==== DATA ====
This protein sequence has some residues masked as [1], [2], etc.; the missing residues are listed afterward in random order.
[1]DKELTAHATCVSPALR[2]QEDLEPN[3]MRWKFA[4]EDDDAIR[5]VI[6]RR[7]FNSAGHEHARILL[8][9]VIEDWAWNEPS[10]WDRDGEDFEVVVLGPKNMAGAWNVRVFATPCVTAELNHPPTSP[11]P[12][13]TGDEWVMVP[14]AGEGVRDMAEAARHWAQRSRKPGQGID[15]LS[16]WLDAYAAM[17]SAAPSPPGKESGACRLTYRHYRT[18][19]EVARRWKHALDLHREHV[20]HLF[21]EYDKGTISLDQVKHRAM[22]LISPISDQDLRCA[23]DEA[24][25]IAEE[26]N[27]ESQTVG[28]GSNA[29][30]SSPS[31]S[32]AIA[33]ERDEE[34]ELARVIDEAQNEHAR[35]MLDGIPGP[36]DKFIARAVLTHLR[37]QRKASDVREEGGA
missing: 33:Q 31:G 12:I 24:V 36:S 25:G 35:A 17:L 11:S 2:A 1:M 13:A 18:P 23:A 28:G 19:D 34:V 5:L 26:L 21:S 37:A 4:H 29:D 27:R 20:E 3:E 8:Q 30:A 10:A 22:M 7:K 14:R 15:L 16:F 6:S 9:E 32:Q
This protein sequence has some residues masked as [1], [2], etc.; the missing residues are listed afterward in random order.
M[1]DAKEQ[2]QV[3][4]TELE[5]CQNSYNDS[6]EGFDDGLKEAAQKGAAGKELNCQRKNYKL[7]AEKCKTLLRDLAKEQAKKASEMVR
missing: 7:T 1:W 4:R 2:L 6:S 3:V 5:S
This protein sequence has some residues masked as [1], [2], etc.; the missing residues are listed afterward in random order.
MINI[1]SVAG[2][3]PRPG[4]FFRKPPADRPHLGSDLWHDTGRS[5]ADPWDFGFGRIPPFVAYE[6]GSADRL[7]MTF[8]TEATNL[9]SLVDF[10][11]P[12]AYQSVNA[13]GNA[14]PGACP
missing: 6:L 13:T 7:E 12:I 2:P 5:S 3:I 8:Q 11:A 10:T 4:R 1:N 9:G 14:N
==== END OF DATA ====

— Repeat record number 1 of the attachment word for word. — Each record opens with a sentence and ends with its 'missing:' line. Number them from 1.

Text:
This protein sequence has some residues masked as [1], [2], etc.; the missing residues are listed afterward in random order.
[1]DKELTAHATCVSPALR[2]QEDLEPN[3]MRWKFA[4]EDDDAIR[5]VI[6]RR[7]FNSAGHEHARILL[8][9]VIEDWAWNEPS[10]WDRDGEDFEVVVLGPKNMAGAWNVRVFATPCVTAELNHPPTSP[11]P[12][13]TGDEWVMVP[14]AGEGVRDMAEAARHWAQRSRKPGQGID[15]LS[16]WLDAYAAM[17]SAAPSPPGKESGACRLTYRHYRT[18][19]EVARRWKHALDLHREHV[20]HLF[21]EYDKGTISLDQVKHRAM[22]LISPISDQDLRCA[23]DEA[24][25]IAEE[26]N[27]ESQTVG[28]GSNA[29][30]SSPS[31]S[32]AIA[33]ERDEE[34]ELARVIDEAQNEHAR[35]MLDGIPGP[36]DKFIARAVLTHLR[37]QRKASDVREEGGA
missing: 33:Q 31:G 12:I 24:V 36:S 25:G 35:A 17:L 11:S 2:A 1:M 13:A 18:P 23:A 28:G 19:D 34:V 5:L 26:L 21:S 37:A 4:H 29:D 27:R 20:E 3:E 8:Q 30:A 10:A 22:M 7:K 14:R 15:L 16:F 6:S 9:E 32:Q